About a year ago I wrote about hosting a Node.js application via IIS. It uses IIS as a reversed proxy to route traffic from IIS to the node.js webserver. To manage the node.js process pm2 was used. Unfortunately I had some problems restarting the pm2 process when the server restarted. This meant downtime everytime the server was restarted until I manually resurrected pm2.
The original post got a lot of comments and in one of them DavidWhit mentioned that the HTTP Platform handler can be used to manage the node.js process. This IIS module will manage a given process and proxy requests to the process it manages. It acts as a reverse proxy and it manages the process, it's even better than the previous solution. It's not limited to node.js processes, it can manage any process. This also makes it a good solution to host Ruby or other platforms on Windows.
I am assuming you already have a node application running, if not please check the previous post to create a simple hello world example.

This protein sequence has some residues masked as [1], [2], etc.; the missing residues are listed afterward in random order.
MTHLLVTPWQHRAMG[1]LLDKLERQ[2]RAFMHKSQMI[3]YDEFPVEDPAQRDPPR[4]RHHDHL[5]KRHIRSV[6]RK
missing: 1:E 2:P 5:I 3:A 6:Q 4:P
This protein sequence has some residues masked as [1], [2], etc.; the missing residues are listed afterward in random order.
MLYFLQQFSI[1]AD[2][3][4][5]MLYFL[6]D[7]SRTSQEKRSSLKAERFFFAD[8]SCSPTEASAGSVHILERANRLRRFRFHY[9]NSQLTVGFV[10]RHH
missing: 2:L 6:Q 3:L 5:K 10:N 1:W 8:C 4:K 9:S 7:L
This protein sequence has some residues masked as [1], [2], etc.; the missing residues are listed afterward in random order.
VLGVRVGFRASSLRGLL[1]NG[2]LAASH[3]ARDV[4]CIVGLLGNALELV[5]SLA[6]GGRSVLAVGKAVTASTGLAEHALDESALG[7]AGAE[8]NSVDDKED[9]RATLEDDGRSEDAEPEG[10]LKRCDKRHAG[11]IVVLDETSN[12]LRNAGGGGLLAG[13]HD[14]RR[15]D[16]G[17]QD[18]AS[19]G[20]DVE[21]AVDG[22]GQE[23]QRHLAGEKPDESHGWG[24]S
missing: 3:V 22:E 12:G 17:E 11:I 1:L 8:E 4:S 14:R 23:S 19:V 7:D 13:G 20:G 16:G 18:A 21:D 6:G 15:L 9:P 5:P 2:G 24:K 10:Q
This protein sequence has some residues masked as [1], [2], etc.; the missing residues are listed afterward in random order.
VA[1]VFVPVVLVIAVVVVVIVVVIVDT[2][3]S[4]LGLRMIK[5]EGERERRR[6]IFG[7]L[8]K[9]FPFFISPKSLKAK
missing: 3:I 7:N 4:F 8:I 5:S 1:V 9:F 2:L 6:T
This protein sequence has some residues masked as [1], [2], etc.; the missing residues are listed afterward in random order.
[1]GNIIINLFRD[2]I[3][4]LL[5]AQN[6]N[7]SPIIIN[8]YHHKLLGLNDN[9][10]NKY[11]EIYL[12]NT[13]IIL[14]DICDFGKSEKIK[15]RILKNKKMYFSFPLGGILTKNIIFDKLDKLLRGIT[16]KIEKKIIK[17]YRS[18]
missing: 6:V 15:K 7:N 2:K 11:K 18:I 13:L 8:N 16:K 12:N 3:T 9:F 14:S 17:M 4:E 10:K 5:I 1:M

To install the module, download the installer and run it on your server. This module can only be configured using a web.config, there is no GUI element in the IIS Manager to configure it. Add a web.config in the root of the website if there isn't one yet and copy over this configuration.
<?xml version="1.0" encoding="UTF-8"?> <configuration> <system.webServer> <handlers> <add name="httppPlatformHandler" path="*" verb="*" modules="httpPlatformHandler" resourceType="Unspecified" /> </handlers> <httpPlatform stdoutLogEnabled="true" stdoutLogFile=".\node.log" startupTimeLimit="20" processPath="C:\Program Files\nodejs\node.exe" arguments=".\app.js"> <environmentVariables> <environmentVariable name="PORT" value="%HTTP_PLATFORM_PORT%" /> <environmentVariable name="NODE_ENV" value="Production" /> </environmentVariables> </httpPlatform> </system.webServer> </configuration>
You should check if the paths in the configuration file are correct. Once the file has been saved, that's it. If you visit the the URL configured in the bindings in IIS it will now route the traffic to the node.js webserver which will be managed by IIS.
- Scott Hanselman wrote about the extension and has a video on it
- Microsoft documentation on using the module
This is a cross post from my own blog.